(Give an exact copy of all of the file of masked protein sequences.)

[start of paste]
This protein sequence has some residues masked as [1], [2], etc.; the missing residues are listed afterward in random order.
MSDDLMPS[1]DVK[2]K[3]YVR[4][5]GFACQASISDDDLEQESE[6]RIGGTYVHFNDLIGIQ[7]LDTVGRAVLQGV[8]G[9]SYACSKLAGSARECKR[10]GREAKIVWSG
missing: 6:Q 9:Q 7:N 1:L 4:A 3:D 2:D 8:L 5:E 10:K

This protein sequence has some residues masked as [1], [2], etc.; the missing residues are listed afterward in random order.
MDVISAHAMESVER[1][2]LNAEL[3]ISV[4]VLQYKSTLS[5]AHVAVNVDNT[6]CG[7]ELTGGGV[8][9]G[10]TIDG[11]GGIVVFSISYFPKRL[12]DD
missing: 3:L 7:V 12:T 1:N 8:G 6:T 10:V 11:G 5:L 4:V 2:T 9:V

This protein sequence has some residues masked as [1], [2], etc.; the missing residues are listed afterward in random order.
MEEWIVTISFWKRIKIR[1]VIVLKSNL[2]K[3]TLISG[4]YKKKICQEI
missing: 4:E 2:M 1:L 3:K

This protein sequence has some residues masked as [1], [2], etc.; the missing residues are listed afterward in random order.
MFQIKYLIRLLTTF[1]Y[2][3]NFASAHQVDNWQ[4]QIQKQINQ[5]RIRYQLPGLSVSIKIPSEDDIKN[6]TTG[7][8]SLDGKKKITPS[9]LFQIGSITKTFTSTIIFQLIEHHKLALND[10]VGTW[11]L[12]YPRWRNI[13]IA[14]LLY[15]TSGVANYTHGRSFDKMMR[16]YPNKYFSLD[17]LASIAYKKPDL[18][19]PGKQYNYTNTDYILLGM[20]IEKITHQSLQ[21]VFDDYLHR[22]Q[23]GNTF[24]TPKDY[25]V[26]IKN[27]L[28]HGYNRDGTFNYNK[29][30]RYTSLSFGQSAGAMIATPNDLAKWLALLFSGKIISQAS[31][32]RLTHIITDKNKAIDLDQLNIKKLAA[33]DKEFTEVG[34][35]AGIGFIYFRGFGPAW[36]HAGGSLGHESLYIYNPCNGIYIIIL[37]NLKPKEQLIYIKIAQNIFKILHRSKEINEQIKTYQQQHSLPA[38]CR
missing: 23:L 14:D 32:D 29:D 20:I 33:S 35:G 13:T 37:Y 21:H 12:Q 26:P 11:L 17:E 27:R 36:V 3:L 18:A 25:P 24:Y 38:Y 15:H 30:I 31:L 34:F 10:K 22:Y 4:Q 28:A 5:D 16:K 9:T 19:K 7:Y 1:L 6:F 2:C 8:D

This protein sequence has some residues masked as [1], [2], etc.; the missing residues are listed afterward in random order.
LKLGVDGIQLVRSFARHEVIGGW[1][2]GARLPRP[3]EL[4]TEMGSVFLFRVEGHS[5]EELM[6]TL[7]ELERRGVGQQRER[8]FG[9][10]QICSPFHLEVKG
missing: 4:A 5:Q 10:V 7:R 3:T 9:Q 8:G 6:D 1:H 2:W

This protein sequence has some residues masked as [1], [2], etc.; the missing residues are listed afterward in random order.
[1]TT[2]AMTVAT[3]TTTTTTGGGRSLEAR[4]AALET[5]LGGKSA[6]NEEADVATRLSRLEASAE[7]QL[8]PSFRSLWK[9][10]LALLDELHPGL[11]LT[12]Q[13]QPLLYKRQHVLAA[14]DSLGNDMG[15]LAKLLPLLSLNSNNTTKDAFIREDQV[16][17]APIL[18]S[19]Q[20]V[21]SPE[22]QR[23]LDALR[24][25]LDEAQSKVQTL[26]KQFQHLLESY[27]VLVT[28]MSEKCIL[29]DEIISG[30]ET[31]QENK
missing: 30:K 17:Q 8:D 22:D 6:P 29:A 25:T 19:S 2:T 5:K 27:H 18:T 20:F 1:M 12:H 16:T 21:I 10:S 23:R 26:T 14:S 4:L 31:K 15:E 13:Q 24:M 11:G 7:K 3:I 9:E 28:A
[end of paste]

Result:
This protein sequence has some residues masked as [1], [2], etc.; the missing residues are listed afterward in random order.
MSDDLMPS[1]DVK[2]K[3]YVR[4][5]GFACQASISDDDLEQESE[6]RIGGTYVHFNDLIGIQ[7]LDTVGRAVLQGV[8]G[9]SYACSKLAGSARECKR[10]GREAKIVWSG
missing: 6:Q 9:Q 7:N 1:L 4:A 3:D 2:D 8:L 5:E 10:K

This protein sequence has some residues masked as [1], [2], etc.; the missing residues are listed afterward in random order.
MDVISAHAMESVER[1][2]LNAEL[3]ISV[4]VLQYKSTLS[5]AHVAVNVDNT[6]CG[7]ELTGGGV[8][9]G[10]TIDG[11]GGIVVFSISYFPKRL[12]DD
missing: 3:L 7:V 12:T 1:N 8:G 6:T 10:V 11:G 5:L 4:V 2:T 9:V

This protein sequence has some residues masked as [1], [2], etc.; the missing residues are listed afterward in random order.
MEEWIVTISFWKRIKIR[1]VIVLKSNL[2]K[3]TLISG[4]YKKKICQEI
missing: 4:E 2:M 1:L 3:K

This protein sequence has some residues masked as [1], [2], etc.; the missing residues are listed afterward in random order.
MFQIKYLIRLLTTF[1]Y[2][3]NFASAHQVDNWQ[4]QIQKQINQ[5]RIRYQLPGLSVSIKIPSEDDIKN[6]TTG[7][8]SLDGKKKITPS[9]LFQIGSITKTFTSTIIFQLIEHHKLALND[10]VGTW[11]L[12]YPRWRNI[13]IA[14]LLY[15]TSGVANYTHGRSFDKMMR[16]YPNKYFSLD[17]LASIAYKKPDL[18][19]PGKQYNYTNTDYILLGM[20]IEKITHQSLQ[21]VFDDYLHR[22]Q[23]GNTF[24]TPKDY[25]V[26]IKN[27]L[28]HGYNRDGTFNYNK[29][30]RYTSLSFGQSAGAMIATPNDLAKWLALLFSGKIISQAS[31][32]RLTHIITDKNKAIDLDQLNIKKLAA[33]DKEFTEVG[34][35]AGIGFIYFRGFGPAW[36]HAGGSLGHESLYIYNPCNGIYIIIL[37]NLKPKEQLIYIKIAQNIFKILHRSKEINEQIKTYQQQHSLPA[38]CR
missing: 23:L 14:D 32:D 29:D 20:I 33:S 35:G 13:T 37:Y 21:H 12:Q 26:P 11:L 17:E 27:R 36:V 3:L 18:A 25:P 24:Y 38:Y 15:H 30:I 31:L 34:F 10:K 22:Y 4:Q 28:A 5:D 16:K 9:T 19:K 7:Y 1:L 6:F 2:C 8:D

This protein sequence has some residues masked as [1], [2], etc.; the missing residues are listed afterward in random order.
LKLGVDGIQLVRSFARHEVIGGW[1][2]GARLPRP[3]EL[4]TEMGSVFLFRVEGHS[5]EELM[6]TL[7]ELERRGVGQQRER[8]FG[9][10]QICSPFHLEVKG
missing: 4:A 5:Q 10:V 7:R 3:T 9:Q 8:G 6:D 1:H 2:W

This protein sequence has some residues masked as [1], [2], etc.; the missing residues are listed afterward in random order.
[1]TT[2]AMTVAT[3]TTTTTTGGGRSLEAR[4]AALET[5]LGGKSA[6]NEEADVATRLSRLEASAE[7]QL[8]PSFRSLWK[9][10]LALLDELHPGL[11]LT[12]Q[13]QPLLYKRQHVLAA[14]DSLGNDMG[15]LAKLLPLLSLNSNNTTKDAFIREDQV[16][17]APIL[18]S[19]Q[20]V[21]SPE[22]QR[23]LDALR[24][25]LDEAQSKVQTL[26]KQFQHLLESY[27]VLVT[28]MSEKCIL[29]DEIISG[30]ET[31]QENK
missing: 30:K 17:Q 8:D 22:D 6:P 29:A 25:T 19:S 2:T 5:K 27:H 18:T 20:F 1:M 12:H 16:T 21:I 10:S 23:R 26:T 14:S 4:L 31:K 15:E 13:Q 24:M 11:G 7:K 3:I 9:E 28:A